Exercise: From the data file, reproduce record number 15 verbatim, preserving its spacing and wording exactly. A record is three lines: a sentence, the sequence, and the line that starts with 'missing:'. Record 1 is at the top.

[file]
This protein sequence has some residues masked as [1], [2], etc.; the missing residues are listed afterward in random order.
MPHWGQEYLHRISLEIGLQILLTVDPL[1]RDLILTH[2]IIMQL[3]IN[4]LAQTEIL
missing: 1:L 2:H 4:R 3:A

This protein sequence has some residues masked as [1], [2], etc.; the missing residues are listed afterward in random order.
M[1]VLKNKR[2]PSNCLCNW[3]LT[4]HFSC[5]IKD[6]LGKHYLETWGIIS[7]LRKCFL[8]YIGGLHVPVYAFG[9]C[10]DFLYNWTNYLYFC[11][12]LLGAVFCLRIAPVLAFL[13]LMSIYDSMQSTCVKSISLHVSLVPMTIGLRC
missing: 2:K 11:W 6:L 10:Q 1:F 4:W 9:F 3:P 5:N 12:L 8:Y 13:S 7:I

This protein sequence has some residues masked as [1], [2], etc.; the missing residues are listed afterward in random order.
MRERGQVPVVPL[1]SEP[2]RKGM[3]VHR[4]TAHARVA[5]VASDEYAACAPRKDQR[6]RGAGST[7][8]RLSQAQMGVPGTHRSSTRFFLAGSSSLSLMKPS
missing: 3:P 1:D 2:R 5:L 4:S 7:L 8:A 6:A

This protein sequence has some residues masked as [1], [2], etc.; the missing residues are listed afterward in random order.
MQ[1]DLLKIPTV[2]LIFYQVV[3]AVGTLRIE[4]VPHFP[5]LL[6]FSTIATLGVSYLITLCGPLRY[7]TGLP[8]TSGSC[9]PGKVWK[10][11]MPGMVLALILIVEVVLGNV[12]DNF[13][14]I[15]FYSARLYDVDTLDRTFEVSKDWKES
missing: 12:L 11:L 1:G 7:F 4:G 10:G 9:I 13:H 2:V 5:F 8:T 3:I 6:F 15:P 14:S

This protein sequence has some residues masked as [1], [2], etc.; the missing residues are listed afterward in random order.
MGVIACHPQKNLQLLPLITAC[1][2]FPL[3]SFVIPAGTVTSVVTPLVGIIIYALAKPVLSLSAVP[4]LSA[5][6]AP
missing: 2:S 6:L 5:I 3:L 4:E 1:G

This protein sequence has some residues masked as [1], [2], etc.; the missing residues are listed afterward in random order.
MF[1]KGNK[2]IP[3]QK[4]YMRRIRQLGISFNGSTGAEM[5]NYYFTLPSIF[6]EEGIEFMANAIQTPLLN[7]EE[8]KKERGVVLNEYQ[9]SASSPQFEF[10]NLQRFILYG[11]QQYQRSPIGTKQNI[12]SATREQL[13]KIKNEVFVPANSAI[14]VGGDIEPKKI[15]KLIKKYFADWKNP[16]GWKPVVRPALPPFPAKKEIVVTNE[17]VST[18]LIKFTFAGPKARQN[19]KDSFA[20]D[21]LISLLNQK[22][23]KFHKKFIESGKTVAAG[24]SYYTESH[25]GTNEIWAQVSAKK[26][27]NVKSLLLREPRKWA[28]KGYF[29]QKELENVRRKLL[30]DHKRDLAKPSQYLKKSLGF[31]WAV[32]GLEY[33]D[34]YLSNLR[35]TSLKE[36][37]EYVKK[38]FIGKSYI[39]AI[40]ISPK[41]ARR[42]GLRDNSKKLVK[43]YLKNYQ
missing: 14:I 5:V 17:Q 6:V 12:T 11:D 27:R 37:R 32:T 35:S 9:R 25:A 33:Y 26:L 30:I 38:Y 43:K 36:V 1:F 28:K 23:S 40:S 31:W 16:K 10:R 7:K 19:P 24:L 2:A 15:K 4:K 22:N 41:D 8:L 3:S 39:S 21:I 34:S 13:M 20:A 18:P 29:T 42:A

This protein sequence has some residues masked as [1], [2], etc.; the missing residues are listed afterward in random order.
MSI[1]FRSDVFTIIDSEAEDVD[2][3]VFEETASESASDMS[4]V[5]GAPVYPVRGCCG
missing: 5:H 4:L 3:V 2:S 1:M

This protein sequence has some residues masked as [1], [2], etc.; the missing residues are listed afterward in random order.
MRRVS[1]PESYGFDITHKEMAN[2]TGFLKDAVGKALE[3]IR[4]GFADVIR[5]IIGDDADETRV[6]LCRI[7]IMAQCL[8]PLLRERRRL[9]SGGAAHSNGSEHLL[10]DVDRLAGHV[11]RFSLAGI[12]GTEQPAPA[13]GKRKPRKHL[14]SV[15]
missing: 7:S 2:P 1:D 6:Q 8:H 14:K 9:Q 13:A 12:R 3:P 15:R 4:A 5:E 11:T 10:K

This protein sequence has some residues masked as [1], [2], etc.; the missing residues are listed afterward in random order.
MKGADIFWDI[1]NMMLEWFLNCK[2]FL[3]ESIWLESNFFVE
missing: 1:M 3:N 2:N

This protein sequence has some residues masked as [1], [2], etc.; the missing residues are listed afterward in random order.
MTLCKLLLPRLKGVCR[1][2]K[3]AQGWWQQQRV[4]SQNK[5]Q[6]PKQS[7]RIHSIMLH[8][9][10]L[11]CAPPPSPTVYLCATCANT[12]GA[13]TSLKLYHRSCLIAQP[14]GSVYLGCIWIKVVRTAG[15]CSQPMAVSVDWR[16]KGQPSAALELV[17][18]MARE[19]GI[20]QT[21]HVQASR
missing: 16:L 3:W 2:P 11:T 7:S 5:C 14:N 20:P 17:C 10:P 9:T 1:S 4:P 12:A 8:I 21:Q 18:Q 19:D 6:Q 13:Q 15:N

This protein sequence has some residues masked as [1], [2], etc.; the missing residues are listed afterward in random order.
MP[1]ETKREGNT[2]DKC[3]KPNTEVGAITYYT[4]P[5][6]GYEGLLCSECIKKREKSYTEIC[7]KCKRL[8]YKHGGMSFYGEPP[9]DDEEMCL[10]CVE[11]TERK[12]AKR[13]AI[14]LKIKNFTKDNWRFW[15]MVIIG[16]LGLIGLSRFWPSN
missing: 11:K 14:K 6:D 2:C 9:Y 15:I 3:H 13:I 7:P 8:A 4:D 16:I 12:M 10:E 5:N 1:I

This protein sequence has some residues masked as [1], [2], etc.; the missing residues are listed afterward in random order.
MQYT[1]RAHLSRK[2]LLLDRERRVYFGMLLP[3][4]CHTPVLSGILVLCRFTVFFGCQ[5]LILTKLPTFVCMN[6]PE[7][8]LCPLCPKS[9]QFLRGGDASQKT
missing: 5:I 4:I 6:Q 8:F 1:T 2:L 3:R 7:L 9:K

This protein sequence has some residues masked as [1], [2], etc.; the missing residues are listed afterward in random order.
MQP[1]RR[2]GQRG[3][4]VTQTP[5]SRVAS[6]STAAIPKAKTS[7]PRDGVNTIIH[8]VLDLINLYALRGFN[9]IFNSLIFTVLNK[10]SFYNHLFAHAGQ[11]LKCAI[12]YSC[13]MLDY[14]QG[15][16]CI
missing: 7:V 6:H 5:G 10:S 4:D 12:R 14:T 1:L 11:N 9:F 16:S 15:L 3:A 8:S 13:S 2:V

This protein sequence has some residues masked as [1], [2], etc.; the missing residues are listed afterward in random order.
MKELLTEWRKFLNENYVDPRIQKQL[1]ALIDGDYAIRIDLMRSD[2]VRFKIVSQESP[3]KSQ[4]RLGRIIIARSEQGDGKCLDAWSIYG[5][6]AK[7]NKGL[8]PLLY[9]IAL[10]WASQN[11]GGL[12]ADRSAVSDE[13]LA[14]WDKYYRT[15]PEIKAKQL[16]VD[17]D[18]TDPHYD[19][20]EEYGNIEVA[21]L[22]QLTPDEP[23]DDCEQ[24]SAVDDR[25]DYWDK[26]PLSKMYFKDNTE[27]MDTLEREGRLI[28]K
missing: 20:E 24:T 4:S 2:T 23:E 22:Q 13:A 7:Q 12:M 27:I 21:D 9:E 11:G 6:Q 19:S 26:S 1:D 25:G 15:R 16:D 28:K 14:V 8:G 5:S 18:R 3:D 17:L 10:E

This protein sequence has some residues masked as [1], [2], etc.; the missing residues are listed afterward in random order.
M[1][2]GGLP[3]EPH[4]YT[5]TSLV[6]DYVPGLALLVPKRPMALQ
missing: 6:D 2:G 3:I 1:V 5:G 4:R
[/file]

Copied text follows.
This protein sequence has some residues masked as [1], [2], etc.; the missing residues are listed afterward in random order.
M[1][2]GGLP[3]EPH[4]YT[5]TSLV[6]DYVPGLALLVPKRPMALQ
missing: 6:D 2:G 3:I 1:V 5:G 4:R